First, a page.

Most people with sciatica problems will benefit from a regular routine of hamstring stretching. Tightness in the hamstrings places increased stress on the low back and often aggravates or even causes some of the conditions that lead to sciatica symptoms and/or low back pain.
Watch: Seated Chair Hamstring Stretch for Sciatica Relief Video
The hamstrings are a group of three muscles located in the back of the thigh. They run from the pelvis down to the knee, and help bend the knee and extend the hip. Because most daily activities do not stretch the hamstrings, they are often overly tight and specific stretching exercises are needed to keep them healthy and extended.
Keys to effective hamstring stretches:
- When doing any type of hamstring stretches, patients should avoid bouncing, which can trigger a muscle spasm. Instead, enter the stretch gently and hold it.
- Start with holding the hamstring stretch for 10 seconds, and gradually increase to 30 seconds.
- Remember to breathe while holding the stretch.
- Find the position that is most comfortable to perform the stretching. Depending on the patient's specific medical condition and level of pain, the lying down position may be preferable and comfortable. In particular, patients with low back pain or sciatica should choose whichever position is most tolerable for their back while still giving a gentle stretch.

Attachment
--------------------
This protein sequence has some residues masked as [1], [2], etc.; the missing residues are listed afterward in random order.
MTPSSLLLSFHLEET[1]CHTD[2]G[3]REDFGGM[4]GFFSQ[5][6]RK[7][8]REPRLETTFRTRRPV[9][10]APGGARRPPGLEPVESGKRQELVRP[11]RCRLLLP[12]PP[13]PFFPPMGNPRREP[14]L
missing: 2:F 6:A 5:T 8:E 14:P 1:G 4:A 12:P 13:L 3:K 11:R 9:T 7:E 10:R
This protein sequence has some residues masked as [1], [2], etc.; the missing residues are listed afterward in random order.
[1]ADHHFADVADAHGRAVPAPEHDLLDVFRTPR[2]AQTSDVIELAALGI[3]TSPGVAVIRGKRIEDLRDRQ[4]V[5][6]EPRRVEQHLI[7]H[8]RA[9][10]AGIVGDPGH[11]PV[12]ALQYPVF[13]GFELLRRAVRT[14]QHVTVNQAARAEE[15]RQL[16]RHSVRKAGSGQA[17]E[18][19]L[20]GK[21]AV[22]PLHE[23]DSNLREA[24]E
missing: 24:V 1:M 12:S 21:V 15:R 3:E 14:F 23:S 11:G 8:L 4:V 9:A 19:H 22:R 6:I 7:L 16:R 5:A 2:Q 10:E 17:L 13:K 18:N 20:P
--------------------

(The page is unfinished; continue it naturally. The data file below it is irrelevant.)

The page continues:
- Perform hamstring stretches twice daily. Many people find it is helpful to tie the stretching activity to something else they do twice daily, such as brushing the teeth. If hamstring stretching is only done before exercising, most people will not do it enough.
- Try to warm up before stretching. A 10 minute walk will help get blood flowing to the hamstring muscles.
In This Article:
- Hamstring Stretching Exercises for Sciatica Pain Relief
- Easy Hamstring Stretches
- Hamstring Exercises for Low Back Pain Relief Video
Watch: Supine Hamstring Stretch (Towel Hamstring Stretch) for Sciatica Relief Video
As a general guideline, if there is any real pain while stretching stop and consult with a doctor or physical therapist.
If, after trying stretching and finding it is too difficult, consider trying these and other stretching exercises as part of a water therapy program. The warm water in the pool provides both support and gentle resistance.